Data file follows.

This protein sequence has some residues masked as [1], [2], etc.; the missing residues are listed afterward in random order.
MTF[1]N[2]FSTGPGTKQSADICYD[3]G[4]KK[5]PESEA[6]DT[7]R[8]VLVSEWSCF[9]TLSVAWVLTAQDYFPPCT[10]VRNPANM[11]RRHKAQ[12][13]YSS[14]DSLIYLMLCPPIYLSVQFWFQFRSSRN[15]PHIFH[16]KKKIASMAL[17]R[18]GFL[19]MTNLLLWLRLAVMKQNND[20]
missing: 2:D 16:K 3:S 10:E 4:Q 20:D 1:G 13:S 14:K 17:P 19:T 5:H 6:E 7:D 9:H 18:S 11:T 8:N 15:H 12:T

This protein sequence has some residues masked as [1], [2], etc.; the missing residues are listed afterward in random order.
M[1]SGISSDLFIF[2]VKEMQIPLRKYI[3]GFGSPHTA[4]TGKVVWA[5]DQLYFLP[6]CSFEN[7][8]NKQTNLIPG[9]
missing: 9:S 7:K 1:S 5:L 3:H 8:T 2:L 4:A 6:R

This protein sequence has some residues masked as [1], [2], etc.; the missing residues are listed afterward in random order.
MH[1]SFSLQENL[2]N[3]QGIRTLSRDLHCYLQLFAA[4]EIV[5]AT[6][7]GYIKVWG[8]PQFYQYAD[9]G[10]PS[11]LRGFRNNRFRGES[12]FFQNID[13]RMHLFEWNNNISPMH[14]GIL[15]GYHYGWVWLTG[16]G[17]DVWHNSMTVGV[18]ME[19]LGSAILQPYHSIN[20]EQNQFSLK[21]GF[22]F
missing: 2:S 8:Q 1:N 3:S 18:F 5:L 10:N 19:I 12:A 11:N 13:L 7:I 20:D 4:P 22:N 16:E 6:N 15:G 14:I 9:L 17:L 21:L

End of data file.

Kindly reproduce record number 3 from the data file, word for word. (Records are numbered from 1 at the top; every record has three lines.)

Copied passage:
This protein sequence has some residues masked as [1], [2], etc.; the missing residues are listed afterward in random order.
MH[1]SFSLQENL[2]N[3]QGIRTLSRDLHCYLQLFAA[4]EIV[5]AT[6][7]GYIKVWG[8]PQFYQYAD[9]G[10]PS[11]LRGFRNNRFRGES[12]FFQNID[13]RMHLFEWNNNISPMH[14]GIL[15]GYHYGWVWLTG[16]G[17]DVWHNSMTVGV[18]ME[19]LGSAILQPYHSIN[20]EQNQFSLK[21]GF[22]F
missing: 2:S 8:Q 1:N 3:S 18:F 5:L 10:N 19:I 12:A 11:N 13:L 7:I 20:D 4:P 22:N 16:E 6:N 15:G 14:I 9:L 17:L 21:L